Vivian Salama at PostGlobal

Vivian Salama

USA/Middle East

Vivian Salama is an award winning reporter, producer and blogger. Currently based in Lahore, Pakistan, she has reported for various publications from across the Middle East, Sub-Saharan Africa, the Balkans, the United States and North and South Korea. She has also appeared as a commentator on the BBC, France24, South African Broadcasting Corp., TVNZ, NPR and as a reporter for Voice of America radio. Her byline has appeared in numerous publications including Newsweek, USA Today, the International Herald Tribune, the National, Jerusalem Post, and the Daily Star. Salama has an MA in Islamic Politics from Columbia University and she previously worked as a lecturer of international journalism at Rutgers University. Close.

Vivian Salama

USA/Middle East

Vivian Salama is an award-winning reporter, producer and blogger. Currently based in Lahore, Pakistan, she has reported for various publications from across the Middle East, Sub-Saharan Africa, the Balkans, the United States and North and South Korea. more »

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Fix the Domestic Economy

The last sip of celebratory champagne is now gone, and so, without a moment's delay, it is imperative for President-elect Barack Obama to assemble a strong strategic transitional team that can work to heal the wounds of a disillusioned America. A carefully selected team must coordinate with the Bush administration in ensuring a smooth and effective handover. Traditionally the President-elect has stayed out of the spotlight in the two-and-a-half months prior to his inauguration. However, in the words of Senator Hillary Clinton, never have we had as "lame duck" a president as George W. Bush.

President-elect Obama was the clear choice for triggering the shockwave needed at a time when America has few friends abroad and domestic confidence in government is at an all-time low. While people around the world continue to celebrate the clear and momentous significance the victory of Barack Obama signifies in our world's history, we mustn't forget that there is a crisis at hand that catchy slogans and smooth-talking rhetoric can not and will not solve. His administration should act quickly in order to capitalize on the momentum of this historic victory.

Where I sit in Dubai, the excitement surrounding a Barack Obama victory is palpable -- and the same holds true for the entire region. This election meant so much to so many people around the world for several reasons. People in much of the Middle East have lived the last eight years fearful that one wrong word could bring American warplanes calling.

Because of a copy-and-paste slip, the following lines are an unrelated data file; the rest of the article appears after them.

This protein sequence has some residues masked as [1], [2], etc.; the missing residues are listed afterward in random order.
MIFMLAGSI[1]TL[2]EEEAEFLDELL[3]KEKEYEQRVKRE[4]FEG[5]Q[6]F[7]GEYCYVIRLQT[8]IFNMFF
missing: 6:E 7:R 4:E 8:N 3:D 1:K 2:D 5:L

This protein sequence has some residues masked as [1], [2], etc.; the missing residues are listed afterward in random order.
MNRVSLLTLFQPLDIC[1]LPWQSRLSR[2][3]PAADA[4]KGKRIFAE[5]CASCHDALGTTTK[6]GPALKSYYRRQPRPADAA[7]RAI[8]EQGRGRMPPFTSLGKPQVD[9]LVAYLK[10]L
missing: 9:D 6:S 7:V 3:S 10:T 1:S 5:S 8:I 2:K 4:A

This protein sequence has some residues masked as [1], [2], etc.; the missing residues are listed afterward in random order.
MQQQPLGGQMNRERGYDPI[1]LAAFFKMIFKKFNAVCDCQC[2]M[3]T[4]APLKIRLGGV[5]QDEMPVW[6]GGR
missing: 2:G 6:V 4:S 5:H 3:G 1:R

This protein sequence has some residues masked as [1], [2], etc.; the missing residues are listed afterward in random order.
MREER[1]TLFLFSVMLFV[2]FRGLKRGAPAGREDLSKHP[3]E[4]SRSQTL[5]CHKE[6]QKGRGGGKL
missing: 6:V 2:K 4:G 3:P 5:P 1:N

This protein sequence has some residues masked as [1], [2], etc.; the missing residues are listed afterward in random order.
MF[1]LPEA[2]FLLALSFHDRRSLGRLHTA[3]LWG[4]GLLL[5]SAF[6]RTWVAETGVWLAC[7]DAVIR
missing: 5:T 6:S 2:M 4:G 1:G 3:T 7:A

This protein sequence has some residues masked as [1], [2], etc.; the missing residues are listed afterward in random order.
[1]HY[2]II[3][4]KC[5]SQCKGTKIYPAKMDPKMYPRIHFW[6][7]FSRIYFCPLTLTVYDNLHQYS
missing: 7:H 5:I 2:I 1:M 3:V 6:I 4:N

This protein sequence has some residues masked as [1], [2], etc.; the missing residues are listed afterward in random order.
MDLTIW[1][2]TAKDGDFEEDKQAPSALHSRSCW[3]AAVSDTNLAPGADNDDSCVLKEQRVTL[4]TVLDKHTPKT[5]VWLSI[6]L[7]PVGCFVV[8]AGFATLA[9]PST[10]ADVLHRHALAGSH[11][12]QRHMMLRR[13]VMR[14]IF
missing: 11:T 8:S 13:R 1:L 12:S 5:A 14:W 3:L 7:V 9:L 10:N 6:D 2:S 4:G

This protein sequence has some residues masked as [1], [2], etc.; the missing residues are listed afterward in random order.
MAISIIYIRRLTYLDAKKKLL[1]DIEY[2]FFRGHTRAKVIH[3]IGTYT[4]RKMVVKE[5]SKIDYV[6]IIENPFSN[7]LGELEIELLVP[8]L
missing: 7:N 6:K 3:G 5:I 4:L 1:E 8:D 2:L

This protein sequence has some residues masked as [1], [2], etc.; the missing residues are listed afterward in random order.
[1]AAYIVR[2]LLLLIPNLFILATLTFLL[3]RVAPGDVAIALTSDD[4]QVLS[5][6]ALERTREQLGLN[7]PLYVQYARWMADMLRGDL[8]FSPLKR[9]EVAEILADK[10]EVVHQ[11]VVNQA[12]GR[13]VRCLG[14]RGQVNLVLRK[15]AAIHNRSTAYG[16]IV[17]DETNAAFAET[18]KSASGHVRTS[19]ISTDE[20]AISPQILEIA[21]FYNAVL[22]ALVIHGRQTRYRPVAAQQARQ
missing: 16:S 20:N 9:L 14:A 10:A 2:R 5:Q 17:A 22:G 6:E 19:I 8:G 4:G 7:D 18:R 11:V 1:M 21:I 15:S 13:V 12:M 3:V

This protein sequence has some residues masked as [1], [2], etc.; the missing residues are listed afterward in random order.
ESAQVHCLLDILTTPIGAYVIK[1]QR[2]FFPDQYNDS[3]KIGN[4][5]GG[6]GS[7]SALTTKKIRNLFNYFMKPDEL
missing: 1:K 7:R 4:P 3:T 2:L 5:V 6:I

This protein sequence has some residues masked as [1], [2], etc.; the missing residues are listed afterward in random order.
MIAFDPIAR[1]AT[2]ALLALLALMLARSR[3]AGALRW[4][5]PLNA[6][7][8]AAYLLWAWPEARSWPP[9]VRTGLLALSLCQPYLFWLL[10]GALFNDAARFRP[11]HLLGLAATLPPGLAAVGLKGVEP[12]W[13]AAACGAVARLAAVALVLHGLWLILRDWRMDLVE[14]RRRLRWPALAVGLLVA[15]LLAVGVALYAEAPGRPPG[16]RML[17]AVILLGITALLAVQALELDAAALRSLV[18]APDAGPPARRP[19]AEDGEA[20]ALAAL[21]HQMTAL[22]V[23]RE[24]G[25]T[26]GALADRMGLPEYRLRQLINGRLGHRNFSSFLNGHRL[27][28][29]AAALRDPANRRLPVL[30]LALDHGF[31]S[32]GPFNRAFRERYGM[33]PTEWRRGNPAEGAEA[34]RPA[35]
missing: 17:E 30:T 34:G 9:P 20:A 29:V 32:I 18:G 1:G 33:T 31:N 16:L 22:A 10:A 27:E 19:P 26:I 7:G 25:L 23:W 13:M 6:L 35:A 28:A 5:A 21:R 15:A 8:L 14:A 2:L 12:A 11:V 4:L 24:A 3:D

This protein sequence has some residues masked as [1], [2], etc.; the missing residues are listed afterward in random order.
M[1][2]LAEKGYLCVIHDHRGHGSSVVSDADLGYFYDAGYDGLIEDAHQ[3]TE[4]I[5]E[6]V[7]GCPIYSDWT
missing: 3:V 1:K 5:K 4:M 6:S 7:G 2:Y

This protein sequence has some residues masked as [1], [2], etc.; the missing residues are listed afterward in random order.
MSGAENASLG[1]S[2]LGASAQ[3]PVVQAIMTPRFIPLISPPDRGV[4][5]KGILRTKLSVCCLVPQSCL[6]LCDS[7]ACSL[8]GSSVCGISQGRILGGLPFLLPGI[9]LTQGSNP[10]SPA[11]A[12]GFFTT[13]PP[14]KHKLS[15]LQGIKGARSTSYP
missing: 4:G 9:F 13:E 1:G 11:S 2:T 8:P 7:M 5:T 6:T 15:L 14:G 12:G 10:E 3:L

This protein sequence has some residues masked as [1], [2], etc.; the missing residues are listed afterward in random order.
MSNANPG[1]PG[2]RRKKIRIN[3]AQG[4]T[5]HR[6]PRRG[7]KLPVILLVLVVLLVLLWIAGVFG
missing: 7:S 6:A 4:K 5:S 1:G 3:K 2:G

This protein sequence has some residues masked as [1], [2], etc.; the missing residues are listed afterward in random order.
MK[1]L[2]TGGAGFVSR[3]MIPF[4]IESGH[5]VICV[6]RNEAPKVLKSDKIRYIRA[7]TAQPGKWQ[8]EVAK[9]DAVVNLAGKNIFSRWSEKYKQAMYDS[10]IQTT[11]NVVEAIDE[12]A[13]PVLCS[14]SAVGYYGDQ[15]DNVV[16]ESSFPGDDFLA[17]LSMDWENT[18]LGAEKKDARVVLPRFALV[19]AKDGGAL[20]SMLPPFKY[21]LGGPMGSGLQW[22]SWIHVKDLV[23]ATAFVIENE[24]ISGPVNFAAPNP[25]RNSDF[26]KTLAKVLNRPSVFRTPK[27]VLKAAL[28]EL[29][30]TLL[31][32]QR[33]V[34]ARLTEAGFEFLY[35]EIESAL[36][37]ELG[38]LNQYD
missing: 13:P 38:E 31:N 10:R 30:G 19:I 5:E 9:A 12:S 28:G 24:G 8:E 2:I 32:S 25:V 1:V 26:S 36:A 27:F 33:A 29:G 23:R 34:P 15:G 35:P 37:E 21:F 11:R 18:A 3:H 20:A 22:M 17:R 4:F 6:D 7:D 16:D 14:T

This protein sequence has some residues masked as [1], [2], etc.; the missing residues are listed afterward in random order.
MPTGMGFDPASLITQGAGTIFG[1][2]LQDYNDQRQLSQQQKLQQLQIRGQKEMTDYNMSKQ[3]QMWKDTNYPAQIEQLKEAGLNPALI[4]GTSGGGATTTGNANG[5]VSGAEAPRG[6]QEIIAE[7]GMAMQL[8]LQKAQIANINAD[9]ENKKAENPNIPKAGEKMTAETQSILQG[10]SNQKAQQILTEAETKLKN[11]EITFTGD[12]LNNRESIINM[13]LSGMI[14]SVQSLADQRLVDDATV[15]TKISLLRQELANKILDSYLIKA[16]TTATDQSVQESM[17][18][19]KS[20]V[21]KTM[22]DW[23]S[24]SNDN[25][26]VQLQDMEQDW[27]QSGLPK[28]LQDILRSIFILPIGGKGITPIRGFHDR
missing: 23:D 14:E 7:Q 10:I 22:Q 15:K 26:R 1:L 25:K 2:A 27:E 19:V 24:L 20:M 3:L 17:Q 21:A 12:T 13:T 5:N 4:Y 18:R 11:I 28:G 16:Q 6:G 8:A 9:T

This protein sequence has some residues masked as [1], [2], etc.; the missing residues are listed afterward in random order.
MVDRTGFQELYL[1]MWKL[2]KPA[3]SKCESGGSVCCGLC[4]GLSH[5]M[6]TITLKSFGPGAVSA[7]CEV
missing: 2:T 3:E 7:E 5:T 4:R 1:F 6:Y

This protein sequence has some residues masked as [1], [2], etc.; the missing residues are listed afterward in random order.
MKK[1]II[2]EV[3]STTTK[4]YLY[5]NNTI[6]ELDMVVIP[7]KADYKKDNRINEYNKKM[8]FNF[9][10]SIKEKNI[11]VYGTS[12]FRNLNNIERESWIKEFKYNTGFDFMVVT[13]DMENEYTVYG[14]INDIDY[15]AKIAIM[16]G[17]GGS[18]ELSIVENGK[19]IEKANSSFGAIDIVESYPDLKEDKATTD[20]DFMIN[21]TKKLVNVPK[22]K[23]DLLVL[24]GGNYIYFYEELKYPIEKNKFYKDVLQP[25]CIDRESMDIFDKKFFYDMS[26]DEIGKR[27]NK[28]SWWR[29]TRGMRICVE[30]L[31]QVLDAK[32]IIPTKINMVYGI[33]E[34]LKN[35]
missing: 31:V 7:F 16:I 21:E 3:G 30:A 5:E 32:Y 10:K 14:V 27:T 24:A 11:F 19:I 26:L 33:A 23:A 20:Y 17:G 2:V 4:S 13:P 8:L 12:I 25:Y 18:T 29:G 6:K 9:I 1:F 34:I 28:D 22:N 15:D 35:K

However, confident markets like Dubai's and bullish markets like that of Egypt found themselves in a nosedive with news that Wall Street was losing steam. Repairing America's reputation globally must start with an immediate -- and non-partisan -- fix to the domestic economy. A distracted and bitterly divided Washington ignored several issues surrounding Congress's $700 billion bailout package. Financial institutions receiving government support are suspected, in some cases, of having used the capital for other purposes. If the government is going to alter its role by nationalizing banks, then those banks should be susceptible to a stringent checks and balances system. President-elect Obama has not a moment to spare if he and his administration, wish to avoid catastrophe and earn the trust and respect of Americans, their colleagues in Washington, and citizens of the world.

He must also consider certain long-overdue ways of trimming costs, such as closing Guantanamo Bay and cutbacks of any and all unnecessary expenditures in Iraq and Afghanistan (so long as they do not compromise the security of American troops or the inhabitants of both countries).

The elections are over --- now it is time to get to work.

It may sound cliché to link this historic event to the American dream -- but then, many called the candidacy of the junior senator from Illinois just that; a dream and nothing more. As an American-born child of immigrants, I have seen marginalization, and I have felt cynical that the country to which my parents have given so much would not give back in the same way. The last eight years have been tainted by disappointment, fear and disenfranchisement. It is time for change in the most radical of ways. Many believe that if Obama can win the presidency, then anything is possible. Barack Obama has captured the support and admiration of millions around the world. The hard part now is deciding how to maintain it. The road to financial recovery is one that is long and grueling. However, if he can pave it smoothly and quickly, I reckon that people around the world will readily follow.

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